‘A picture speaks a thousand words’, or so we’re told.
Here’s my trouble. I am both a former English literature student and a photography-lover; both an avid reader and an avid viewer; a person with a love of text but an equal love for picture. In short, I’m obsessed with both the word and the image. And I can’t settle my mind as to which is my preference, or the more powerful.
Further difficulty arises when you place the dilemma in the context of a society which (I believe) honours the image as the superior medium.
An example of the situation forces time to turn back a few years to my first year at University. Studying for an English degree – books covering my tiny room, constant visits made to the library, chats about literature in dusty seminar rooms whose walls were covered in classics – for the first time in my life, my entire attention was given to the reading, the love of and the study of books. No science or maths were allowed to interrupt. Instead, metaphors, similes and Wordsworth were the order of the day.
However, still I craved the image. Halfway through first term, deep in the midst of modules covering Shakespeare and medieval literature, I caved and chose to spend the majority of one student loan instalment on a huge and ridiculously heavy coffee-table book plastered in Tim Walker photography. Ethereal images covered each crevice of the pages – it remains one of the most beautiful things in my possession. Likewise, my purchasing of fashion magazines increased tenfold – aiding a need to rip out abundant photography and plaster my tiny walls with Testino, Knight or Bailey.
The moral: in a degree overcome by words, appetite for the image increased.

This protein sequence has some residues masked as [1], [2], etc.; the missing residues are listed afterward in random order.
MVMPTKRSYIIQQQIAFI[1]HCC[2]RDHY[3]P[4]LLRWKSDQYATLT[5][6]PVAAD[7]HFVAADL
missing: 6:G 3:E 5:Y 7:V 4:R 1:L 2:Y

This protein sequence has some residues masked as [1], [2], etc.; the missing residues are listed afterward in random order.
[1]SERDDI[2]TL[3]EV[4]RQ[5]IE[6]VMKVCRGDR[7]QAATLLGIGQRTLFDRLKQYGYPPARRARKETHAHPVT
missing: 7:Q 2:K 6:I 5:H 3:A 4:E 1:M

This is understandable. I know the image is powerful. Society constantly invests in the very power of the image – advertising, fashion and marketing all covet it. Images make a much bigger, brighter, more immediate impact. They have the ability to catch a person’s eye, to take a breath away. They evoke an emotion and create an effect.
As such, words have become a little obsolete. If used in advertising, they serve only to provide something short, sharp and snappy – to create something that works with the image, and complement the picture. They are rarely used for their own worth.
But the ‘slowness of words’ is their very beauty. The time it takes to read a passage of text is always time well spent. They say ‘a picture speaks a thousand words’ but, for me, a page of words has the ability to create entire scenes – a living breathing landscape. Whether Bronte’s moors or Dickens’s Victorian London, Chaucer’s journey or Woolf’s unrelenting stream of consciousness – people, lives, entire worlds are created by the positioning of a series of words thrown together by a clever author.
Indeed, a photograph will always remain static. However powerful its impact, however blown away we are by the latest advertisement or silky fashion shoot, it will always fall short against the epic landscapes and imaginations conjured by a passage of powerful prose.
By Hannah Astil